A retired Bromsgrove footballer died from a brain haemorrhage after a GP and paramedics repeatedly dismissed his symptoms as depression, an inquest has heard.

Colin Jones, 54, died just weeks after going to his GP complaining of feeling unwell and was diagnosed with depression and prescribed with diazepam.

The father-of-three was eventually taken to hospital on Christmas Eve 2017 but a string of delays meant a bleed on his brain was not treated for eight hours.

One member of staff even told his wife and daughter he would have to "wait his turn" because they were busy with other patients.

Tragically, when he was finally transferred to a specialist neurology unit he was brain dead and his family switched off his life support machine.

An inquest heard the former West Bromwich Albion footballer started suffering headaches and slurring his words weeks before his death.

On December 22, his wife Jayne, 55, noticed his face was drooping and dialled 999 and an ambulance was sent to their home in Bromsgrove.

Giving evident at Worcestershire Coroner's Court, she said: "He was holding his head in pain, they were asking him questions but he was really confused.

"They were happy with how he was and thought he had taken too many tablets [diazepam] and he had a headache.

"The paramedic said he was happy that Colin didn't need to be taken to the hospital to be checked over. We were told to just to carry on with the tablets.

"They told us his face was drooped because of the diazepam.

"I got my daughters to stay with him as I had to go to work.

"The next day I had a word with him and asked him if there was anything wrong with him to tell me. He was mumbling and said 'lots to say.'"

The next morning, she was so worried she dialled 999 again and this time her husband was taken on blue lights to Worcestershire Royal Hospital.

Mrs Jones told the inquest: "We were in the ambulance and the paramedic was looking after him and phoned for resus and I thanked them for listening to me.

"I remember the paramedic saying 'where are the resus [resuscitation team]?' But someone said 'no, just put him over there'.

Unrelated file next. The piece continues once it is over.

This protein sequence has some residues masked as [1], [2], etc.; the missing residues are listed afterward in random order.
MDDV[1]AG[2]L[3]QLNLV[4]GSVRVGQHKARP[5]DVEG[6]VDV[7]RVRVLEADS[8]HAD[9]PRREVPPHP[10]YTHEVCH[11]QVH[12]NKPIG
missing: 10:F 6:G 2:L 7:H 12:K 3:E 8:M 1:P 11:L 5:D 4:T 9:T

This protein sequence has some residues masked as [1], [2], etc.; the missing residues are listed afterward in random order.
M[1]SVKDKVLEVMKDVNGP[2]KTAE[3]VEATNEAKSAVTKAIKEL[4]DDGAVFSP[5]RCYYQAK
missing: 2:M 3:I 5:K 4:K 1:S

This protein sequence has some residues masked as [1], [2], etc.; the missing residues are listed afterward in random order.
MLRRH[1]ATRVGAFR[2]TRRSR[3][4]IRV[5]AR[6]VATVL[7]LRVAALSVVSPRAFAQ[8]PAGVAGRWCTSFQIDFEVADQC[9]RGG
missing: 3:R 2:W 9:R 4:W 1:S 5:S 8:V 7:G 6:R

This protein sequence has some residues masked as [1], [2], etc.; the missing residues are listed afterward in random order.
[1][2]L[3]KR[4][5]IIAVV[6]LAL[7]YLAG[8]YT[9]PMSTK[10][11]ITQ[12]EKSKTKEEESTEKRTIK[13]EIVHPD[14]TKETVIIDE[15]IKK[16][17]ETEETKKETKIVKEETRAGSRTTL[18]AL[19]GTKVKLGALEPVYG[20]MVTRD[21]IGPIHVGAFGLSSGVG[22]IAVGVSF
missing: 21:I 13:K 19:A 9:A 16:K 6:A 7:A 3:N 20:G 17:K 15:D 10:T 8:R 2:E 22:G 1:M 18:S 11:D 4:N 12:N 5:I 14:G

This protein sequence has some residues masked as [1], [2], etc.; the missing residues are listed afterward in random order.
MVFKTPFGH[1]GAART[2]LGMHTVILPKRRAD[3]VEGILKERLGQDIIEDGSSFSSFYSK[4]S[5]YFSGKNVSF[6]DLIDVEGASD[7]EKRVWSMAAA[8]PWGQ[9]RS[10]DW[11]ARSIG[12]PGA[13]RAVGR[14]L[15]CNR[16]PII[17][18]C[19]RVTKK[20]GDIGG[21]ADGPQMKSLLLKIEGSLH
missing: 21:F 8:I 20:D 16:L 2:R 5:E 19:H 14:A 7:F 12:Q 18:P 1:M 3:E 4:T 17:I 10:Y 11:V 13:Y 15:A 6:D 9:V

"Colin was barely conscious, he was grey and cold and wasn't responding.

"I thought he was going to die.

"A young man had come over in a pale blue outfit, he said 'we are very busy'.

"He said we were in a queue and Colin had to wait his turn."

Mrs Jones said eventually CPR was administered and they were ushered into another room where a consultant said they had found a 10cm bleed on Mr Jones's brain and he was to be transferred to a specialist neurology department at University Hospital Coventry .

Mr Jones was admitted at 5pm but by that time he was in a critical condition.

Mrs Jones said: "Everything was moving so fast, a surgeon had told me it was critical and that's when he decided to get rid of the pressure on his brain.

"But unfortunately it was a little bit too late."

Mr Jones, who ran a successful florist business, died on Christmas Eve, 2017, after his family decided to turn off his life support machine.

Dr William Dowley, of New Road Surgery in Bromsgrove where Mr Jones was a patient, said he had diagnosed Mr Jones as having depression in November 2017.

"His symptoms didn't give me any clue [to anything more serious]. I thought it was just depression at the time," he said.

Paramedic Harry de Voil told the inquest he examined Colin Jones on December 23 - the day before he died - and also believed he was suffering from a "mental health problem."

He said: "I had taken into account that he had been seen by his GP in the previous days for depression.

"This led me to believe this was in accordance with the original complaint of mental health.

"I am disappointed that the family feel as though I wasn't listening at the time and at the end of the day it has to be a judgement call based on what you've seen."

Mr Jones's widow, Jayne, told the inquest how she met her husband when he was a 19-year-old footballer, playing for West Bromwich Albion.

He later played in Sweden before returning to the UK to set up a florist which he ran with his wife and the help of their three daughters.

The inquest is due to continue today (Wednesday).